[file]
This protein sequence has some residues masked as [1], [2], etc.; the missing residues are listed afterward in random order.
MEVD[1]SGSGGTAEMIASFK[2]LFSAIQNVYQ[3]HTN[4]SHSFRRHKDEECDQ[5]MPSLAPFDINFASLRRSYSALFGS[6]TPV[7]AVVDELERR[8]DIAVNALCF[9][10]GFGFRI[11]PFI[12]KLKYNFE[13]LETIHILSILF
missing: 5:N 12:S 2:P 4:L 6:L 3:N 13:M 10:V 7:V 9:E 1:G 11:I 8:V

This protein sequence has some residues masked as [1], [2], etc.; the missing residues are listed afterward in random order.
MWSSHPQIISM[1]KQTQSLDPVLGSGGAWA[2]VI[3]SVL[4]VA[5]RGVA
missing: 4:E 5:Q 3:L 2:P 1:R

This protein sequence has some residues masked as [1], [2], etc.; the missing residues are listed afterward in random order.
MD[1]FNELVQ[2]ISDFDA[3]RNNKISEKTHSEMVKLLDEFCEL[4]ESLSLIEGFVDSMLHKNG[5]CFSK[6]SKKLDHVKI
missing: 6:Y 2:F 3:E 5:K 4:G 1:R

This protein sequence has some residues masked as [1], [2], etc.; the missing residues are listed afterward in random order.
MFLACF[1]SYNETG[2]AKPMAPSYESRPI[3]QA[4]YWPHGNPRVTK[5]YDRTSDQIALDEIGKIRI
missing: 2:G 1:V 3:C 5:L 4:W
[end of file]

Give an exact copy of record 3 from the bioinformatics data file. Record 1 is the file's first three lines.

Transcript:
This protein sequence has some residues masked as [1], [2], etc.; the missing residues are listed afterward in random order.
MD[1]FNELVQ[2]ISDFDA[3]RNNKISEKTHSEMVKLLDEFCEL[4]ESLSLIEGFVDSMLHKNG[5]CFSK[6]SKKLDHVKI
missing: 6:Y 2:F 3:E 5:K 4:G 1:R